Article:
Software giant to acquire mobile music service provider Musiwave to boost its consumer mobile offerings…
“The Zune maker intends to buy the French company Musiwave SA, a provider of mobile music entertainment services to operators and media companies…”
Microsoft Corp. on Monday announced its intention to buy France-based mobile music services provider “Musiwave SA,” in a move that could dramatically boost the software giant's presence in the cell phone music space.
“The software giant signed a deal with Musiwave’s parent firm, Openwave Systems, which give it exclusive rights to negotiation an agreement to purchase the subsidiary.”
The acquisition will be just another brick for the foundation of the “Connected Entertainment” concept. Under this concept Microsoft is promoting various hardware and software assets such as Windows Mobile, Zune, MSN and Windows Live.
“Musiwave would bring key assets to us as we continue to bring our vision of Connected Entertainment to life,” Microsoft’s music chief J Allard said in a statement.
The companies did not disclose any financial details of their discussions. Microsoft would acquire Musiwave from Openwave, which bought the company in 2005 for more than $121 million. At the time, Openwave said it expected Musiwave would add more than $50 million to its revenue for the calendar year 2006.
The acquisition will give Microsoft exclusive use of Musiwave’s technology, which allows mobile operators to provide self-branded music applications, including full song-over-the-air downloads, ring-tones and ring-back tones. Operators including O2, Vodafone, T-Mobile, Orange, Telus, Telefonica and Virgin Mobile are among Musiwave’s customers.
“Microsoft and Musiwave share the same philosophy in working with hardware and mobile operator partners to deliver great experiences for mobile device users,” said Pieter Knook, senior VP of Mobile Communications Business at Microsoft, in a statement.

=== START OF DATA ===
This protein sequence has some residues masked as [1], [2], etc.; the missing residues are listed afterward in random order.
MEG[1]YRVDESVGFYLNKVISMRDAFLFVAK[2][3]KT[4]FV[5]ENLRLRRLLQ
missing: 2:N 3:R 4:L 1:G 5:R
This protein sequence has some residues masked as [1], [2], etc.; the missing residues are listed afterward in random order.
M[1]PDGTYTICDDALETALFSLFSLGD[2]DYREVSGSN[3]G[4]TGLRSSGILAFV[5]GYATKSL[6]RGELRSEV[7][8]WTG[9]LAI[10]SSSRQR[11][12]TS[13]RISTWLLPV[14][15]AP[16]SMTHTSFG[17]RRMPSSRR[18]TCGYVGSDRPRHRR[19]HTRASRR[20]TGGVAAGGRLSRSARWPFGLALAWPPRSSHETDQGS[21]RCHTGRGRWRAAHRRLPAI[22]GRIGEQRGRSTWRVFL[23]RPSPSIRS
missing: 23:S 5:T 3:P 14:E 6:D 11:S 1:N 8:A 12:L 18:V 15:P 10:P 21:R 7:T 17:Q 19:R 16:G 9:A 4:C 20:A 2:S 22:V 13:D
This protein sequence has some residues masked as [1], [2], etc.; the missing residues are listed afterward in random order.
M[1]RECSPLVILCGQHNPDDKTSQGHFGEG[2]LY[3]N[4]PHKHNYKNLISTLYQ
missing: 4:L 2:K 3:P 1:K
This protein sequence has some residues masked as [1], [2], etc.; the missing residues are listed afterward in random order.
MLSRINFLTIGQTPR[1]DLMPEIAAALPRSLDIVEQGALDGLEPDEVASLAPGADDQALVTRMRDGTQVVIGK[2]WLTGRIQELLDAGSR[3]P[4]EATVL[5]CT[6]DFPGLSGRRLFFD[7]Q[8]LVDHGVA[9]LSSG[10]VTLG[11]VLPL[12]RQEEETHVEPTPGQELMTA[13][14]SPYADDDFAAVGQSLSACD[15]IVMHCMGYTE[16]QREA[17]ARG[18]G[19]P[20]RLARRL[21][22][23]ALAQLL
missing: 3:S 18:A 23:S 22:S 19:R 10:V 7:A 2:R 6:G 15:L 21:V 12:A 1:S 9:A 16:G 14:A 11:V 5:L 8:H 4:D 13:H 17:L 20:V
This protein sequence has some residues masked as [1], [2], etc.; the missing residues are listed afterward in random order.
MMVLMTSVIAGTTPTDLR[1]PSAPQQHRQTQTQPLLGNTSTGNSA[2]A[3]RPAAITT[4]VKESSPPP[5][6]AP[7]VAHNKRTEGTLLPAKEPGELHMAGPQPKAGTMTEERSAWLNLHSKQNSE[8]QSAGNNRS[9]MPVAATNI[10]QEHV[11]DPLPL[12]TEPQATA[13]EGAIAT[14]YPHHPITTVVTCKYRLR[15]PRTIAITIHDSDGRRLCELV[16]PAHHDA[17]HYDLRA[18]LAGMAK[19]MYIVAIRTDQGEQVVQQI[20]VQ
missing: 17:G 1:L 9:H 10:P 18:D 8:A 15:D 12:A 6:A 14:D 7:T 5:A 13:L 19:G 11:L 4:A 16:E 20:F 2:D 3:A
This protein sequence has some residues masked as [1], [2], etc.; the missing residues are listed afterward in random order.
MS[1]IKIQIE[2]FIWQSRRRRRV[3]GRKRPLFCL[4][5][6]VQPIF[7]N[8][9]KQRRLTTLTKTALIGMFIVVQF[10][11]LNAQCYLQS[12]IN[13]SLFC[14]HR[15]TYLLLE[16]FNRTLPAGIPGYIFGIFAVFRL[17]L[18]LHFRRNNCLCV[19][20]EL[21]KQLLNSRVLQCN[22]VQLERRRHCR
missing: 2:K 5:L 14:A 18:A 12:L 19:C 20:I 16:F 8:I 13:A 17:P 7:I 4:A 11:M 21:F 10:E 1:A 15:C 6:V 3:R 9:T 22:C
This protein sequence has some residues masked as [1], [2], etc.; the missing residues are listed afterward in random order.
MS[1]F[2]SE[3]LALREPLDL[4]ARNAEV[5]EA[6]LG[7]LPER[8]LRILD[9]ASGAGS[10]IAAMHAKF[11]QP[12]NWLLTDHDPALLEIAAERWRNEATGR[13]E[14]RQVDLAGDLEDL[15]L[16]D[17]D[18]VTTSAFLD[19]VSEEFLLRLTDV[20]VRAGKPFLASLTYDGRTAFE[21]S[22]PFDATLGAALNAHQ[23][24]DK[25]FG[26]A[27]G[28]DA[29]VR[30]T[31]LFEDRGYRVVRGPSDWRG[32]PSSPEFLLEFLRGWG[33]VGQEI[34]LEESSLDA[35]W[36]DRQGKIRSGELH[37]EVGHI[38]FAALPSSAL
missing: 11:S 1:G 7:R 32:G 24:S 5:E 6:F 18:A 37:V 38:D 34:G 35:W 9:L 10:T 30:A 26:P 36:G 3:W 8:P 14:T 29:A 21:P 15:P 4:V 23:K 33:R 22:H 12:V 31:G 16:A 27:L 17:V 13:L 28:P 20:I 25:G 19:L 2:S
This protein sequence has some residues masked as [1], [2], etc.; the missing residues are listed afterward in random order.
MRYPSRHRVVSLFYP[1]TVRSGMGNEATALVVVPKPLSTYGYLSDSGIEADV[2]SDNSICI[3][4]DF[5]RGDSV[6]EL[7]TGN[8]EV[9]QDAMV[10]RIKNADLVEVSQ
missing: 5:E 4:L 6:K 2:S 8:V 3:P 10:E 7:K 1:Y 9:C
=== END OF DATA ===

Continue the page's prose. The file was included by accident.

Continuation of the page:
“Bringing Musiwave on board would provide an opportunity for Microsoft to explore new areas in the mobile space previously untapped, and to showcase the power of software plus services,” he said.
The potential purchase also “reflects Microsoft’s recognition of the software and technology expertise in Europe,” Knook added.
In its announcement about the deal, Microsoft touted Musiwave’s support of phones from different manufacturers running a variety of software, indicating that the software company could decide to continue supporting non-Windows Mobile phones with Musiwave services.
With Musiwave, Microsoft would compete with other mobile music services, most notably Apple Inc.’s iPhone combined with iTunes. “They are probably looking at the success of the iPhone and are concerned that it could build into something,” said Matt Rosoff, an analyst at Directions on Microsoft. “If the iPhone does not cut into Windows Mobile sales, it could stall growth.”
In addition to the iPhone, other mobile phone makers have music services. Nokia Corp. recently opened a mobile music store available to customers in the U.K. Samsung also introduced a mobile music store with MusicNet, a company providing white label music services.